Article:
Old age… pisshawww! Back in my early 40′s some sort of strange biological clock ticked over and the species over-mind decided I had outlived by biological usefulness. It immediately slowed my metabolism down to a crawl and somehow forgot to tell me about it. So I started to add mass at an infinitesimal but all too relentless rate. Fast-forward a decade later and I’m tilting the scale at 235 pounds — an amount that would be astonishing to those who knew me as a young, skinny-as-a-rail, long-haired freak.
I made a few half-hearted attempts to lose weight every few years or so. Most of these attempts were short lived. One of my more successful attempts was with the Atkins diet where I was able to get from 220 down to about 190. But it was very difficult to keep that up. The weight piled back on in short order.
I had often heard people say (usually skinny people, I noticed) that weight loss was a simple matter of calories consumed versus calories spent. My repast was this: “My, what a simple world we live in where it all boils down to first grade arithmetic. The human metabolic processes are far more complicated that that statement implies”, I would say authoritatively. And, of course, I was right.
But I have learned that those skinny poindexters spouting this trite little formula about calories-in/calories-out — they are also right. And ultimately they are more right than I was; myself hopelessly mired in the complexity of it all. Regardless of the complexities of metabolism, if you do not consume enough calories to fuel your activity then your stored fuel (i.e. fat) must be consumed. There is no other alternative — that’s the metabolic bottom line.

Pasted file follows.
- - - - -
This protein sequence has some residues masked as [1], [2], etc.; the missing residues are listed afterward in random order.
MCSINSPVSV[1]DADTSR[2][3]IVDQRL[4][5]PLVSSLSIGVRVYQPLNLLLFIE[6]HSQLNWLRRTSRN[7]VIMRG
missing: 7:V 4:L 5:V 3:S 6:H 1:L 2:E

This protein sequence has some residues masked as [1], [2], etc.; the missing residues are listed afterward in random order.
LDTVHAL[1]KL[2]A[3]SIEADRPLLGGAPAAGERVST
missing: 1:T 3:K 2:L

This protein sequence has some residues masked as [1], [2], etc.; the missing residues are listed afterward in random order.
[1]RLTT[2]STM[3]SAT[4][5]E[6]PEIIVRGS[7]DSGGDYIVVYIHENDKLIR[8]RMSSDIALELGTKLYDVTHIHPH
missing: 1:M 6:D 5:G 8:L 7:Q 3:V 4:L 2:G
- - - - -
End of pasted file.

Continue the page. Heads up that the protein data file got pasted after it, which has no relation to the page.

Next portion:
Since my 54th birthday in July, I have been keeping a daily log of all my food intake and have started walking about 10 miles a week for exercise. My goal was simple — lose 1 pound a week until I reach my goal weight. Achieving my goal weight involved losing 25% of my then-current mass and I suspected that it would take me a little over a year to accomplish this. So roughly 20 weeks later I find myself a bit over 20 pounds lighter than when I started. Hallelujah! I’m feeling much stronger and can see real performance improvements in my legs. And as for Bo, my Great Dane, I’m seeing some real muscle definition there on the big fella – an unexpected side benefit.
I have heard that you need to keep changing the game slightly as you go along to keep the weight loss momentum going. I have started replacing several meals throughout the week with high protein/high fiber milk shakes. And next week I hope to get some guidance from my friend Wanda in starting up a strength training program to supplement my walks. I am sure that the next 20 pounds will be a bit tougher that this first 20. So I am hoping that by taking these preemptive measures I can sail through with flying colors.
There are several great (and free!) web sites that can help you track your calories, exercise and progress. I started out using Lance Armstrong’s LiveStrong site which is tremendous resource. I still refer back to that site on occasion when I’m searching for information or (especially) inspiration. Alas, LiveStrong does not offer a client for my Android phone yet. So I switched to another great site named MyFitnessPAL which had support for my ‘Droid and offered similar database functionality. You will also find plenty of supportive friends on MyFitnessPal when things are not going well and you need to reach out. Another Android app I use is CardioTrainer which uses the accelerometer and GPS on your phone to track your exercise. I have it set to tell me my speed, distance and calories burned every 5 minutes during my walks.
On my fitness journey I have seen some very inspiring stories. The crucial ingredient more important than all the others appears to be the resolve to keep at it — even when you fail, even when you get discouraged. Oh, that and “measure twice, eat once”!